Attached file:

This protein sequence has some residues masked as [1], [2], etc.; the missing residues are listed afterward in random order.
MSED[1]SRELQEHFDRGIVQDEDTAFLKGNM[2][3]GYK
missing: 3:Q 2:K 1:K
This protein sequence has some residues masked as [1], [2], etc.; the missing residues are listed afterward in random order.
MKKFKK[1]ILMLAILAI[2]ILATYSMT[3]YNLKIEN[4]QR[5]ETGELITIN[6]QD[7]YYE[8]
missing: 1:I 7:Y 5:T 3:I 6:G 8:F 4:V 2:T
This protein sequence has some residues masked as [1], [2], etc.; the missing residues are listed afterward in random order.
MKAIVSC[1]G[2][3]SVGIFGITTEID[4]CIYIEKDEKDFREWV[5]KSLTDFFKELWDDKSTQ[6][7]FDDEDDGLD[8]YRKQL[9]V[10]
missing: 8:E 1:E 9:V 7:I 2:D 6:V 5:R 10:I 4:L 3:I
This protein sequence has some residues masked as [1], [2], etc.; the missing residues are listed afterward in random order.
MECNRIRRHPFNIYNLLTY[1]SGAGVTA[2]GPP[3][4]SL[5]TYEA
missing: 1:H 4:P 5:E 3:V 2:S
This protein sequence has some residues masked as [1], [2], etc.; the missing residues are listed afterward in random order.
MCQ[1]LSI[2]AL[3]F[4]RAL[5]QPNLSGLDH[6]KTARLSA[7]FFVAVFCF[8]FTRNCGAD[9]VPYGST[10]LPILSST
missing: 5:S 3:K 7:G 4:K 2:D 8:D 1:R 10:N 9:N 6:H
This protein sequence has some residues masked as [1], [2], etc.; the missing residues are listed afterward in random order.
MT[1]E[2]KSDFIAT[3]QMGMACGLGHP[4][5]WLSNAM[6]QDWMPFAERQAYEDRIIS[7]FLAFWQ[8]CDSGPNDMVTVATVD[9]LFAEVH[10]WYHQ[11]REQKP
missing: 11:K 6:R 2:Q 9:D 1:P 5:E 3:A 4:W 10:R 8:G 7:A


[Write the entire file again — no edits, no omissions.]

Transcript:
This protein sequence has some residues masked as [1], [2], etc.; the missing residues are listed afterward in random order.
MSED[1]SRELQEHFDRGIVQDEDTAFLKGNM[2][3]GYK
missing: 3:Q 2:K 1:K
This protein sequence has some residues masked as [1], [2], etc.; the missing residues are listed afterward in random order.
MKKFKK[1]ILMLAILAI[2]ILATYSMT[3]YNLKIEN[4]QR[5]ETGELITIN[6]QD[7]YYE[8]
missing: 1:I 7:Y 5:T 3:I 6:G 8:F 4:V 2:T
This protein sequence has some residues masked as [1], [2], etc.; the missing residues are listed afterward in random order.
MKAIVSC[1]G[2][3]SVGIFGITTEID[4]CIYIEKDEKDFREWV[5]KSLTDFFKELWDDKSTQ[6][7]FDDEDDGLD[8]YRKQL[9]V[10]
missing: 8:E 1:E 9:V 7:I 2:D 6:V 5:R 10:I 4:L 3:I
This protein sequence has some residues masked as [1], [2], etc.; the missing residues are listed afterward in random order.
MECNRIRRHPFNIYNLLTY[1]SGAGVTA[2]GPP[3][4]SL[5]TYEA
missing: 1:H 4:P 5:E 3:V 2:S
This protein sequence has some residues masked as [1], [2], etc.; the missing residues are listed afterward in random order.
MCQ[1]LSI[2]AL[3]F[4]RAL[5]QPNLSGLDH[6]KTARLSA[7]FFVAVFCF[8]FTRNCGAD[9]VPYGST[10]LPILSST
missing: 5:S 3:K 7:G 4:K 2:D 8:D 1:R 10:N 9:N 6:H
This protein sequence has some residues masked as [1], [2], etc.; the missing residues are listed afterward in random order.
MT[1]E[2]KSDFIAT[3]QMGMACGLGHP[4][5]WLSNAM[6]QDWMPFAERQAYEDRIIS[7]FLAFWQ[8]CDSGPNDMVTVATVD[9]LFAEVH[10]WYHQ[11]REQKP
missing: 11:K 6:R 2:Q 9:D 1:P 5:E 3:A 4:W 10:R 8:G 7:A